A pilomatrixoma is small, hard mass found under the skin. It most commonly presents as a single lump found on the face or neck. However, multiple masses may be found.
Pilomatrixoma can also be found on the scalp, eyelids, and arms.
This child has two pilomatrixoma — hard masses found under the skin. © CHOP
Most cases of pilomatrixoma occur in children younger than 10, but are also seen in older children and young adults. Females are twice as likely as males to have a pilomatrixoma.
The symptoms of a pilomatrixoma include a small, hard mass less than 3 cm in diameter, typically covered by normal-appearing skin. The mass is usually painless unless it becomes inflamed or infected.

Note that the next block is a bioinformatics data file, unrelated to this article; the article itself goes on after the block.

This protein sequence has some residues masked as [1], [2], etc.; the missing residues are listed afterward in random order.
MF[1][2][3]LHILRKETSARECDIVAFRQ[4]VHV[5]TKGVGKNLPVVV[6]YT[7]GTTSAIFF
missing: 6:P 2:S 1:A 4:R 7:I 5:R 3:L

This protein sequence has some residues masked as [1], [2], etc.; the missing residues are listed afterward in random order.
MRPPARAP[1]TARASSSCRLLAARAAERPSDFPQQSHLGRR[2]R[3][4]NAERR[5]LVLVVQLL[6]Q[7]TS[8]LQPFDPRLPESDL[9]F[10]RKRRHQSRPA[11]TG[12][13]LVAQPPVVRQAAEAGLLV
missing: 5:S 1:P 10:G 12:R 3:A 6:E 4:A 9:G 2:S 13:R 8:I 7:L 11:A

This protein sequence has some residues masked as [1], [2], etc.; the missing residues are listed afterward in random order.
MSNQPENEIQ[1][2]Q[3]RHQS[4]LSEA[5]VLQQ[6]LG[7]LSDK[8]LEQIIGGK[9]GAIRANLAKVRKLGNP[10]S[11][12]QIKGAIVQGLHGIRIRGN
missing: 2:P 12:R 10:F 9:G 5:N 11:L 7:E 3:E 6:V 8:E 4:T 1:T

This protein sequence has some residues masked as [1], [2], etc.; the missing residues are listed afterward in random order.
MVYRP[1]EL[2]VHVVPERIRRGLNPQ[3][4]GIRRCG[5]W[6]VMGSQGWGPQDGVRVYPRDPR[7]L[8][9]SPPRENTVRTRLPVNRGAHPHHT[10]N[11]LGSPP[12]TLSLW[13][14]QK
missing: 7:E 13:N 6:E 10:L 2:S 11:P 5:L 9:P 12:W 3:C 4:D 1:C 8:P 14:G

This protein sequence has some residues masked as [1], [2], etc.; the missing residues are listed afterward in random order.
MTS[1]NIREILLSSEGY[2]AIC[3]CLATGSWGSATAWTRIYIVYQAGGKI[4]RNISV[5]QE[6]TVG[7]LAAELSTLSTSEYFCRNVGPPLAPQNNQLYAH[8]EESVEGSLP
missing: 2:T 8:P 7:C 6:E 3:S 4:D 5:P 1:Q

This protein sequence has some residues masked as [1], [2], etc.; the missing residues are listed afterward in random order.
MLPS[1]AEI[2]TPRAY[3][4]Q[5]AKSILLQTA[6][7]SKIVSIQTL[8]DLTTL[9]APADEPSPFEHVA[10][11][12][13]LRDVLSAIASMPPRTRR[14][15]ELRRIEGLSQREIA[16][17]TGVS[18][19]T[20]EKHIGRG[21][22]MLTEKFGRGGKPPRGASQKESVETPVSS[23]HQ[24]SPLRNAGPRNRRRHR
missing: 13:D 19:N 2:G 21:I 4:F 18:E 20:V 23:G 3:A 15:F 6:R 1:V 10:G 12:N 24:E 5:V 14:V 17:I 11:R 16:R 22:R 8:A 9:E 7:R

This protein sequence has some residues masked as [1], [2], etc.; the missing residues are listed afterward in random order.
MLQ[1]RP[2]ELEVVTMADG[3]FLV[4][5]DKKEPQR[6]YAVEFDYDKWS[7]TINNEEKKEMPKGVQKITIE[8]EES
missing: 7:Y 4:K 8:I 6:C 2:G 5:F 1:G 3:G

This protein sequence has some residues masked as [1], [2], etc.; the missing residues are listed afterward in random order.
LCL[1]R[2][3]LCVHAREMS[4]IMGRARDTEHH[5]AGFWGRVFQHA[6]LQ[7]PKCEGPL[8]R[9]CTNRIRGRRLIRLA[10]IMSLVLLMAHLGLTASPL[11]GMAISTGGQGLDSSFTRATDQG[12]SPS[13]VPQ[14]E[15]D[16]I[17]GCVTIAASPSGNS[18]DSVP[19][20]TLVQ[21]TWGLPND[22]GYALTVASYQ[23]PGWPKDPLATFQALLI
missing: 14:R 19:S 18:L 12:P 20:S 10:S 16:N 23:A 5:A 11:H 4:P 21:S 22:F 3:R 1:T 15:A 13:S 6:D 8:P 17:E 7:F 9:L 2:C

A pilomatrixoma forms when cells abnormally harden and form a mass under the skin. The cells involved are similar to hair follicle cells.
A pilomatrixoma is diagnosed by physical examination. A pilomatrixoma will not go away or become smaller; therefore, surgical excision is the treatment of choice.
Removal of a pilomatrixoma is a day surgery, meaning your child will go home the same day as the procedure. The mass will be removed and sent to the lab to confirm the diagnosis.
Your child will need to return to clinic about 2-4 weeks after surgery.
Recurrence rates after surgical excision of pilomatrixoma are low, but patients should be monitored to ensure the lesion does not return.
To make an appointment to have your child evaluated by CHOP’s Division of Pediatric General, Thoracic and Fetal Surgery, please call 215-590-2730.
Created by: Mary Kate Klarich, MSN, CRNP
Reviewed by: Joy Collins, MD